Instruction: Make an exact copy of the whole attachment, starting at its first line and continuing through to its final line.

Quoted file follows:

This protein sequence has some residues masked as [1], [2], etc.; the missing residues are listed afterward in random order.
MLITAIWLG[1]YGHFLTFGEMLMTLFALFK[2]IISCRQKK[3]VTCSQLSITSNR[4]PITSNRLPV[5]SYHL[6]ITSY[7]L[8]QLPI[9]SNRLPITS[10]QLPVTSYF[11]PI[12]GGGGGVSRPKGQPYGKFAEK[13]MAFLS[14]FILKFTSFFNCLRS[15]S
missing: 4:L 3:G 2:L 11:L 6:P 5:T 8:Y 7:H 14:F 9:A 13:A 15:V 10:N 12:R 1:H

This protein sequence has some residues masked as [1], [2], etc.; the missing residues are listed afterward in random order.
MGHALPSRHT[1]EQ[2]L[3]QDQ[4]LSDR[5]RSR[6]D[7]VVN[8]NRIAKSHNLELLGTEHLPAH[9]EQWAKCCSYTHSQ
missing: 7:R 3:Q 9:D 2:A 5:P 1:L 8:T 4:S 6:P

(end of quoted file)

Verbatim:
This protein sequence has some residues masked as [1], [2], etc.; the missing residues are listed afterward in random order.
MLITAIWLG[1]YGHFLTFGEMLMTLFALFK[2]IISCRQKK[3]VTCSQLSITSNR[4]PITSNRLPV[5]SYHL[6]ITSY[7]L[8]QLPI[9]SNRLPITS[10]QLPVTSYF[11]PI[12]GGGGGVSRPKGQPYGKFAEK[13]MAFLS[14]FILKFTSFFNCLRS[15]S
missing: 4:L 3:G 2:L 11:L 6:P 5:T 8:Y 7:H 14:F 9:A 13:A 15:V 10:N 12:R 1:H

This protein sequence has some residues masked as [1], [2], etc.; the missing residues are listed afterward in random order.
MGHALPSRHT[1]EQ[2]L[3]QDQ[4]LSDR[5]RSR[6]D[7]VVN[8]NRIAKSHNLELLGTEHLPAH[9]EQWAKCCSYTHSQ
missing: 7:R 3:Q 9:D 2:A 5:P 1:L 8:T 4:S 6:P